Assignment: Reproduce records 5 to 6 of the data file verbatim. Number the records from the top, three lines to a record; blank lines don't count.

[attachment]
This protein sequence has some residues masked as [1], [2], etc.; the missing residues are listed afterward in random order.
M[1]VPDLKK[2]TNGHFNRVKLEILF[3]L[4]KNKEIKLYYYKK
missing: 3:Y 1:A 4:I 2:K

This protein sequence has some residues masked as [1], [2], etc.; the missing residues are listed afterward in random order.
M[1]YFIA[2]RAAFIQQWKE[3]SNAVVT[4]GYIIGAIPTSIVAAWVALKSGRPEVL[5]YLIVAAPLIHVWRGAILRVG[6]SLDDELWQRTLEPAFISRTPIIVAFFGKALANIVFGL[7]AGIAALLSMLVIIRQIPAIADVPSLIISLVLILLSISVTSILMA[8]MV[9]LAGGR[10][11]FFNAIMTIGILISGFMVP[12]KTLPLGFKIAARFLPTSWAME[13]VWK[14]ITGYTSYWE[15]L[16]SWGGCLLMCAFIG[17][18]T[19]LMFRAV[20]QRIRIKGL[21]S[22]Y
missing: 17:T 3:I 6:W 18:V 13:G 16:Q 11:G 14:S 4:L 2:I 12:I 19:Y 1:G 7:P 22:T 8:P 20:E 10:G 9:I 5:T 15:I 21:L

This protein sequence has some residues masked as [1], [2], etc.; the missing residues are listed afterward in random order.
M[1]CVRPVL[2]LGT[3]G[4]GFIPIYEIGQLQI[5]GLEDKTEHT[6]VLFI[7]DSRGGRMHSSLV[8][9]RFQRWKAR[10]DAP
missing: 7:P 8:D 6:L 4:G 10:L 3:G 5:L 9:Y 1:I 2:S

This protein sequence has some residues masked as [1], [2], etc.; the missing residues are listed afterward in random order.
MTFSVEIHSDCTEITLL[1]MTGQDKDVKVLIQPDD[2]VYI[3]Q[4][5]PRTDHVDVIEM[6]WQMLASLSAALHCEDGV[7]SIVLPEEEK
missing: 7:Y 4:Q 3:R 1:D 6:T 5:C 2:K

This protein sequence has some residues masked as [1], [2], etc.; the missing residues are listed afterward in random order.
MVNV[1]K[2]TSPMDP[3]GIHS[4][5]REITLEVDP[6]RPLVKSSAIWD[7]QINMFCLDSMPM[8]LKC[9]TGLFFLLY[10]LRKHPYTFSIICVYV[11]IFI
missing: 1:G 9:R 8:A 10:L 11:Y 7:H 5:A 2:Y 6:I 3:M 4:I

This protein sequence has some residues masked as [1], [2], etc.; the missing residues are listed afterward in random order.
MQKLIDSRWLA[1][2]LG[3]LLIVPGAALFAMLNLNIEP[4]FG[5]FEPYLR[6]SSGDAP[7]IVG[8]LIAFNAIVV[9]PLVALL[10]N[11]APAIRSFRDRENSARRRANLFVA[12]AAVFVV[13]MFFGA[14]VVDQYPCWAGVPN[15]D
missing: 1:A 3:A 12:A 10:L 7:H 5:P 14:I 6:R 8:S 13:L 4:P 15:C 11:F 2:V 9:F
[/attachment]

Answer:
This protein sequence has some residues masked as [1], [2], etc.; the missing residues are listed afterward in random order.
MVNV[1]K[2]TSPMDP[3]GIHS[4][5]REITLEVDP[6]RPLVKSSAIWD[7]QINMFCLDSMPM[8]LKC[9]TGLFFLLY[10]LRKHPYTFSIICVYV[11]IFI
missing: 1:G 9:R 8:A 10:L 11:Y 7:H 5:A 2:Y 6:I 3:M 4:I

This protein sequence has some residues masked as [1], [2], etc.; the missing residues are listed afterward in random order.
MQKLIDSRWLA[1][2]LG[3]LLIVPGAALFAMLNLNIEP[4]FG[5]FEPYLR[6]SSGDAP[7]IVG[8]LIAFNAIVV[9]PLVALL[10]N[11]APAIRSFRDRENSARRRANLFVA[12]AAVFVV[13]MFFGA[14]VVDQYPCWAGVPN[15]D
missing: 1:A 3:A 12:A 10:L 7:H 5:P 14:I 6:R 8:S 13:L 4:P 15:C 11:F 2:V 9:F